Its cause or causes are unknown, there is no cure, and, of greatest importance to disability law, its symptoms are entirely subjective. There are no laboratory tests for the presence or severity of fibromyalgia. The principal symptoms are “pain all over,” fatigue, disturbed sleep, stiffness, and–the only symptom that discriminates between it and other diseases of a rheumatic character–multiple tender spots, more precisely 18 fixed locations on the body (and the rule of thumb is that the patient must have at least 11 of them to be diagnosed as having fibromyalgia) that when pressed firmly cause the patient to flinch.

Based on the severity of her fibromyalgia condition, our client was approved for EDL benefits in May 2009 and she received those benefits for over 3½ until Sedgwick abruptly terminated those benefits.
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The Prudential Friendly Society was founded by insurance agent John Fairfield Dryden in a basement office in downtown Newark, N.J., in 1875. It was the first company in the U.S. to make life insurance available to the working class. In business for 137 years, it boast 48,000 employees worldwide.

At the O’Ryan Law Firm, we receive numerous calls a year from individuals who have become disabled, have disability coverage through Prudential, their doctor has reported to Prudential that they cannot work and Prudential denies the claim. One of Prudential’s favorite reasons for denying claims is what they call a lack of “objective medical evidence.” Many conditions, such as fibromyalgia or migraine headaches, result in symptoms, such as pain and fatigue, which are hard to prove objectively. There are no lab tests or diagnostic testing that are able to establish the severity of chronic pain or fatigue. Yet Prudential in these types of claims will insist on objective medical evidence to prove the disability thus making it nearly impossible to get the claim approved.

The courts have made clear in numerous cases that an insurer’s refusal to honor a claim for lack of scientific data such as lab tests and x-rays is an abuse of discretion where no such data exists in medicine for the conditions at issue and where licensed physicians have provided professional opinions that the conditions are genuine and credibly disabling the claimant. See Holmstrom v. Metropolitan Life Insurance Company, 615 F.3d 758, 769-772 (7th Cir. 2010); Leger v. Tribune Company Long Term Disability Benefit Plan, 557, F.3d 823, 834-835 (7th Cir. 2009); Hawkins v. First Union Corporation Long-Term Disability Plan, 326 F.3d 914, 919 (7th Cir. 2003).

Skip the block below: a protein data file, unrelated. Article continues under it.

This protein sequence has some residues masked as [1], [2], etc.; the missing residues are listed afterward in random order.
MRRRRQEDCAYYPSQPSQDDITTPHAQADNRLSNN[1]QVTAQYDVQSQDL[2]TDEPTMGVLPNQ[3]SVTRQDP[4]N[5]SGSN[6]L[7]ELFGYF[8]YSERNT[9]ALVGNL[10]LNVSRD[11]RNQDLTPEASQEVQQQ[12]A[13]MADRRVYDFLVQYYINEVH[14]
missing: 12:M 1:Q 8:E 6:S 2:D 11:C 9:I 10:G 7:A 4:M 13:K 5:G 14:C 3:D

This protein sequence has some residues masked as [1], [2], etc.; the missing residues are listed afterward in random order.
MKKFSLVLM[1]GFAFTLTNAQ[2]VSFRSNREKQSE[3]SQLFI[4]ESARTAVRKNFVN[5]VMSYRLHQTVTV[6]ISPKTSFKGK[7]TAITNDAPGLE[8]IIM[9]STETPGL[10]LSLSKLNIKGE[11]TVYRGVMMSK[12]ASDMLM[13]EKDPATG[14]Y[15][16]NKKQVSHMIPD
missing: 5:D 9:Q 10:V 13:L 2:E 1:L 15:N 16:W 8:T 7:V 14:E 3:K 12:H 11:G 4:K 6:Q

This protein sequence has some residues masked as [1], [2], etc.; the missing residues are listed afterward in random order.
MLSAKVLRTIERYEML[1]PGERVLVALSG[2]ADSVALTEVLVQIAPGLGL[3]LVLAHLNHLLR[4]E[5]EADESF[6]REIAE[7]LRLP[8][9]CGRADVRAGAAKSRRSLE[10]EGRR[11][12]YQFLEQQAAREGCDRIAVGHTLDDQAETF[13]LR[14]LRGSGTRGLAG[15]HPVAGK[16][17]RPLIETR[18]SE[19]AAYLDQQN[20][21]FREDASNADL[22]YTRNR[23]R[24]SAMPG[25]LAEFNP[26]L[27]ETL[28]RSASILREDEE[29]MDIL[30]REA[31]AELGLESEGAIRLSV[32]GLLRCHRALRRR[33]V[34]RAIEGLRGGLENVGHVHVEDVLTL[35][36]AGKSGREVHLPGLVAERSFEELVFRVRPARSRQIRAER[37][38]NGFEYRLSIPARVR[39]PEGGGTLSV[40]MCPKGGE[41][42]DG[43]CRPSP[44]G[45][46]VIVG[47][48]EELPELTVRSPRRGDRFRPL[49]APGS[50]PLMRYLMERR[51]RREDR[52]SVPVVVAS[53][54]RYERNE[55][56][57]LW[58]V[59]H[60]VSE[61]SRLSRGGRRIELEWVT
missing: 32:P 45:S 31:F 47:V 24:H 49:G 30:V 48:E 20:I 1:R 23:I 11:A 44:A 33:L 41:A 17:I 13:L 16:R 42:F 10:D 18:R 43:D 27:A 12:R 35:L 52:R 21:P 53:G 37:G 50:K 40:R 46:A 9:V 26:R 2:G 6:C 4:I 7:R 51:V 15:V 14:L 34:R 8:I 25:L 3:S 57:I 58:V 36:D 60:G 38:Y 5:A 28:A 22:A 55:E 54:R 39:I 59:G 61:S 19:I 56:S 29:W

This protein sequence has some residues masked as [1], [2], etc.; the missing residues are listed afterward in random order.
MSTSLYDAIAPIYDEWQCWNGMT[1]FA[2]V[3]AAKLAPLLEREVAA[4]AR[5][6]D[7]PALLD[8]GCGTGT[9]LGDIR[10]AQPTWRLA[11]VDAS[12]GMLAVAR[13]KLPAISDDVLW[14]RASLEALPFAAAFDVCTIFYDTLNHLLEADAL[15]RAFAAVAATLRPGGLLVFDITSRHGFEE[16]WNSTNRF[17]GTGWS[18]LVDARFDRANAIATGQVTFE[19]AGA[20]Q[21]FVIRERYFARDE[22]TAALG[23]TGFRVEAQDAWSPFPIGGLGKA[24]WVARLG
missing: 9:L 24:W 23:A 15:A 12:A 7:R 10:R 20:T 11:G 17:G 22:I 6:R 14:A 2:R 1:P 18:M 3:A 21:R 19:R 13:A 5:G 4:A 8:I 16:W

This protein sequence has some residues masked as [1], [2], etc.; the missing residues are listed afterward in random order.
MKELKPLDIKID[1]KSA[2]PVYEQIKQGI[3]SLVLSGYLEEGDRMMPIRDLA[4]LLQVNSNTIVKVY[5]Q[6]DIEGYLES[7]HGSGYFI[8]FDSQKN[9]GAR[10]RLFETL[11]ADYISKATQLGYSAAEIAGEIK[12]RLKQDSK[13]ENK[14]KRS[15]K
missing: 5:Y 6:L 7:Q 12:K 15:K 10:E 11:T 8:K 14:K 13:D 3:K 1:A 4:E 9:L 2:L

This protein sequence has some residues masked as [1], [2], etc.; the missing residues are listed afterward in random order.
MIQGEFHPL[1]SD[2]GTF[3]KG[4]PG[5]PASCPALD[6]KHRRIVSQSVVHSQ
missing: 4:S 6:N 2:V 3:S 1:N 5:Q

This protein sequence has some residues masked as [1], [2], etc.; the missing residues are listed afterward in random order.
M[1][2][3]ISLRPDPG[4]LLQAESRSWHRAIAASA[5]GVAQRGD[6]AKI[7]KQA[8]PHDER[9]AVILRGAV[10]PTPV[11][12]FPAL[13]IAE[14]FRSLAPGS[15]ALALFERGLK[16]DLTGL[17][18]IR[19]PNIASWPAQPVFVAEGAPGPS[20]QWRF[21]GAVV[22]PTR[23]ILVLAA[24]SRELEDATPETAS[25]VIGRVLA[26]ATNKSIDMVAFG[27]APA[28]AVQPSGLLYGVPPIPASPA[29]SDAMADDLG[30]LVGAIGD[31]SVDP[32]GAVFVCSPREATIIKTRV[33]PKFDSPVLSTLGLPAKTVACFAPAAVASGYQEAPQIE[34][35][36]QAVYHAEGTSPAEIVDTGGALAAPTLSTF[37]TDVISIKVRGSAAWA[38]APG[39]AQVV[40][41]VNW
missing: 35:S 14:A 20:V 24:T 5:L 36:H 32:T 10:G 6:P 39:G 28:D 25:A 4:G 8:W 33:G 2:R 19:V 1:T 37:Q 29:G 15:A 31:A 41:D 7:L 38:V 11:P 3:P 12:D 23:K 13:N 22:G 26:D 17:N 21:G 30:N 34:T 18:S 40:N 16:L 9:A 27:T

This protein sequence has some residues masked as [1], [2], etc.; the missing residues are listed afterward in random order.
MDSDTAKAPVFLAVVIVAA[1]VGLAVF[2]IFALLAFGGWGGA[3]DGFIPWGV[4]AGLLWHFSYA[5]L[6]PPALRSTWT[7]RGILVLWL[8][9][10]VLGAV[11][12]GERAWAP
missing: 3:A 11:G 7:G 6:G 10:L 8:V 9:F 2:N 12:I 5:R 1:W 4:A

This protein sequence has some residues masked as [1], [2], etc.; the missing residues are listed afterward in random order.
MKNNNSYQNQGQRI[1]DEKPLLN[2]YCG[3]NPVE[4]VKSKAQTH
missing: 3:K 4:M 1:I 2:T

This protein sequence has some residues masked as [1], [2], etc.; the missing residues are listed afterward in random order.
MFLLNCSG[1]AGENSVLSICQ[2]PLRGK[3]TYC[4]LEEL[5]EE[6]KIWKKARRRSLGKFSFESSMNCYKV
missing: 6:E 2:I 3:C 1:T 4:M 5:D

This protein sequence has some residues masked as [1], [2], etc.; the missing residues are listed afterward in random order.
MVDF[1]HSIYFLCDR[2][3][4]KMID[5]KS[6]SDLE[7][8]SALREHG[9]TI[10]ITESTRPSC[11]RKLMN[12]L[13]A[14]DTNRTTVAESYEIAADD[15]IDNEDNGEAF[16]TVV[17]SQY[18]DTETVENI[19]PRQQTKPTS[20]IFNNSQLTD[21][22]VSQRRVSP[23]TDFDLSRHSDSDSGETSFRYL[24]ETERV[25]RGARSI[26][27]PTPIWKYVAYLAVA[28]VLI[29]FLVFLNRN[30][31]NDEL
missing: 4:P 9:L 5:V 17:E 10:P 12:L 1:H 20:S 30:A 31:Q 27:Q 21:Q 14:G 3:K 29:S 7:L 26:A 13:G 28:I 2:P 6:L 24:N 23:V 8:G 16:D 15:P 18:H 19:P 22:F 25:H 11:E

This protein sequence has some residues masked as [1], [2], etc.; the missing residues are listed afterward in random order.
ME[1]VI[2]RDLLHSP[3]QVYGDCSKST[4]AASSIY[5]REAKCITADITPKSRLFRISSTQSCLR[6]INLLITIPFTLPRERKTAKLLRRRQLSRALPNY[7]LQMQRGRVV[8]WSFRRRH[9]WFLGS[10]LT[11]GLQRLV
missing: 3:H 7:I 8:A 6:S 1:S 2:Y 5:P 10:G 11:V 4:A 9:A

In Holmstrom, the claimant suffered from Complex Regional Pain Syndrome (“CPRS”), a condition recognized by the medical community but for which there is no specific diagnostic test. 615 F.3d 758, 768. In that case, the plan acknowledged “Holmstrom’s claims of intractable pain, significant physical limitations, and cognitive deficiency as identified by [claimant and her treating physician],” but found “that the lack of objective findings to support ongoing total disability prevented [the plan] from determining whether [claimant’s] disability was genuine.” Id. at 764. In finding the Holmstrom plan’s denial arbitrary and capricious, the court stated that the plan “gave undue weight to the absence of objective measurements for [claimant’s] impairments,” reasoning that:

Subjectively painful conditions like CPRS and fibromyalgia pose difficult problems for private disability insurance plan administrators and the Social Security Administration, who understandably seek to make decisions based on the most objective evidence available. But we have rejected as arbitrary an administrator’s requirement that a claimant prove her condition with objective data where no definitive objective tests exist for the condition or its severity.
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The O’Ryan Law Firm has represented numerous clients suffering from fibromyalgia in the disability claims process. Usually, the client contacts our office after their disability claim has been denied and all too often the insurance company or claims administrator has denied the claim because there is “insufficient objective medical evidence” to support the claim. It is improper for your disability insurance company to insist that you produce objective medical evidence to prove that you have fibromyalgia because it is impossible to supply the insurance company with objective evidence that doesn’t exist.

Fibromyalgia is a disease the Seventh Circuit has characterized as “common, but elusive and mysterious.” Sarchet v. Charter, 78 F.3d 305, 306 (7th Cir. 1996). In an evaluating fibromyalgia in the context of a disability claim, the court in Sarchet described the disease as: